Navdurga- The 9 Form Of Maa Durga And Their Vahan

April 11, 2024

Navdurga, the nine days of Navratri, represents 9 Devi with different qualities. Goddess Durga is a deity able to appear in nine different forms. So, the particular time of the year is here, and the celebration has already begun. Chaitra Navratri is celebrated with lots of love and excitement all over India. The festival is celebrated for nine days, and each day represents a different form of Goddess Durga. The nine forms of Goddess Durga are Maa Shailputri, Maa Brahmcharini, Maa Chandraghanta, Maa Kushmanda, Maa Skandamata, Maa Katyayani, Maa Kalratri, Maa Mahagauri, Maa Siddhidatri.

Read about nine divine forms of Goddess Durga in this blog, which we will worship during the nights of Navratri. Visit our App for more details about Auspicious Muhurat and DivineTalk Astrology rituals.

Maa Shailputri

Mata Shailputri is the first form of Maa Durga, and it is worshipped during Chaitra Navratri. Shailputri means ‘daughter of the mountains’; she is the daughter of Hemavana, the king of the Himalayas. She is the purest form of Durga and a mother of nature. Maa Shailputri holds a trident in one hand and a lotus flower in another. Her ride is bull- Nandi.

Maa Brahmacharini

On the second day, devotees worship Goddess Brahmcharini. Her depiction is as the female ascetic form of Maa Durga, carrying a rosary bead made of Rudraksha in one hand, representing the special Hindu prayers, and a Kamandalu in another, symbolising marital bliss. She endows happiness, peace, prosperity, and grace upon all devotees.

Maa Chandraghanta

Chandrakanta is the third form of Durga, representing peace and prosperity in life. Her name is from the half-moon on her forehead in the shape of a bell. Maa Chandraghanta is attractive in her golden radiant colour and rides a lion. Like lion, she is always ready to fight demons and has ten hands, each carrying a different weapon.

Maa Kushmanda

The fourth divine form of Maa Durga is ‘Kushmanda,’ which means ‘creator of the universe’. Like all other forms, Kushmanda has multiple hands in which she holds weapons, a rosary, and holy objects. Mata Kushmanda rides a lion, symbolising strength and courage in adversity.


She is the mother of Lord Kartikeya, whom God chose in the war against demons. We worship her on the fifth day of Navdurga. She is seated on a Lion and has four arms and three eyes. She holds infant Skanda in her right upper arm and a Lotus in her right and left hands.

Maa Katyayani

People worship Maa Katayani on the sixth day of Navratri, as Kalaratri is worshipped the next night. She is a fearsome goddess with wild hair and 18 arms, each of which holds weapons. Born in a fit of anger, she emits a bright light from her body so that darkness and evil cannot hide in her presence. She can bestow a sense of calm and inner peace to those who worship her.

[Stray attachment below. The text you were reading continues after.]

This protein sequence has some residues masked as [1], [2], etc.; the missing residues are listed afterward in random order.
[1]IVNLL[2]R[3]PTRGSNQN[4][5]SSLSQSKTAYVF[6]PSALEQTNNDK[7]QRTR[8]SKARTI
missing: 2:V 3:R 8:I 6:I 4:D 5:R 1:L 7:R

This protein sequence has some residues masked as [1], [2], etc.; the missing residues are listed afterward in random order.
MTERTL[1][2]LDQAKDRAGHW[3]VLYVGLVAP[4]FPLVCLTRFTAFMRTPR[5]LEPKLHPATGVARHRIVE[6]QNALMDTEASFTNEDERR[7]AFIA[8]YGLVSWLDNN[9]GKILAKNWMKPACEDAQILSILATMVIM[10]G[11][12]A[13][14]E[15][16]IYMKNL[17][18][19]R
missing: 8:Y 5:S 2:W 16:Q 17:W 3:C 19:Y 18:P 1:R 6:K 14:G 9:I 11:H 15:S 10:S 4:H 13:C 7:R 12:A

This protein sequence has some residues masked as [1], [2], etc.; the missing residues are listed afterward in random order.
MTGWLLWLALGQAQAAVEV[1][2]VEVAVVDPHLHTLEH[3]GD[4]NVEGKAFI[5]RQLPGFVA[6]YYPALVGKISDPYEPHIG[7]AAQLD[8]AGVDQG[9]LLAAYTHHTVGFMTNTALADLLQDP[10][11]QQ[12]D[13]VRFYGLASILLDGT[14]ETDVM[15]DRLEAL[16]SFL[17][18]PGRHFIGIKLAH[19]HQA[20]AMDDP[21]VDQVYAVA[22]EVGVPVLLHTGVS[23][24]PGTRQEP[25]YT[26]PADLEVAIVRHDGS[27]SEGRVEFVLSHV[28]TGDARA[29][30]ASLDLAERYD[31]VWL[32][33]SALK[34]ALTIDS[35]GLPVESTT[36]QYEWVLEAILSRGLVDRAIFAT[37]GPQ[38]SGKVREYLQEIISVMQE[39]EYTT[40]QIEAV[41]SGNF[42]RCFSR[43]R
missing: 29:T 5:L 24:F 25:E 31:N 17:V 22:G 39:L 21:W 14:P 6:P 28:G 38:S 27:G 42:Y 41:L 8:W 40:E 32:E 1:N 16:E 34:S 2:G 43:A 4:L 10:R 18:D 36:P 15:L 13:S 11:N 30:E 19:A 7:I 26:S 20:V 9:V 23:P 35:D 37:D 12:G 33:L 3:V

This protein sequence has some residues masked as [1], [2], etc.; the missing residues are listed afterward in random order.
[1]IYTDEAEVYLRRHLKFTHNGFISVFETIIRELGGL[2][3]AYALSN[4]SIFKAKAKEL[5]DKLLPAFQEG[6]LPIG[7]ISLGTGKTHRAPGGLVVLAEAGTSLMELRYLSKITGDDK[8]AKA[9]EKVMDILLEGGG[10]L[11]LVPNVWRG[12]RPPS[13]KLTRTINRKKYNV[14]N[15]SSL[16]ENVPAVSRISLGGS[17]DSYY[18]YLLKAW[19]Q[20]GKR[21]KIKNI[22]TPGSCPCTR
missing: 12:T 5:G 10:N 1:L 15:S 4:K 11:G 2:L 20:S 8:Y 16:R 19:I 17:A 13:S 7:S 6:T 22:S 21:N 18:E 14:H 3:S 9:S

Maa Kalaratri

Kalratri, the ‘one who does good’, is Maa Kali. She is a fearsome deity with a dark complexion, four arms, and three eyes. People worship her as a protector of the Hindu faithful, one who is both feared and honoured. Her left-hand holds a vajra and a dagger, both used to fight evil forces. Her right hand protects devotees from all fears, giving them protection from darkness and fears.

Maa Mahagauri

We worship Maa Mahagauri on the 8th day of Nav Durga. Her name means ‘extremely white’. It is a belief that worshipping Mahagauri will wash away all past, present, and future sins, imparting a deep sense of inner peace. Moreover, she wears white clothes, has four arms, and rides on a bull.

Maa Siddhidatri

She is the final form of the goddess Durga, who we worship on the final night of Navratri. She is a ‘giver of supernatural power’ and is the provider of all Siddhis. It is a belief that she is the incarnation of Mahashakti, and Lord Shiva attained Siddhis by worshipping her. She particularly rides a lion, has four limbs, carries a trident (Sudarshana Chakra, symbolising soul or timelessness), a conch shell(Shankha, representing longevity), and a Lotus.

Frequently Asked Questions (FAQs)

Q: Why is Maa Navdurga worshipped during Navratri?

A: The idol of Maa Durga is worshipped during Navratri. On this day, devotees worship all line forms of Maa Durga, who punishes those who indulge in wrong deeds.

Q: What are the nine divine forms of Goddess Durga?

A: The nine forms of Maa Durga are Shailputri, Brahmacharini, Chandraghanta, Kushmanda, Skandamata, Katyayni, Kalratri, Mahagauri and the last one is Siddhidatri.

Q: How do we bring luck and prosperity to Navratri?

A: Navratri brings us opportunities to impress Maa Durga by worshipping her nine forms. Also, performing rituals like fasting, Pooja, Kanya Pujan or doing garba and Dandiya Raas during this time may bring goddess blessings.

Also Read: Chaitra Navratri 2024: Find Out The Auspicious Date, Timing and Rituals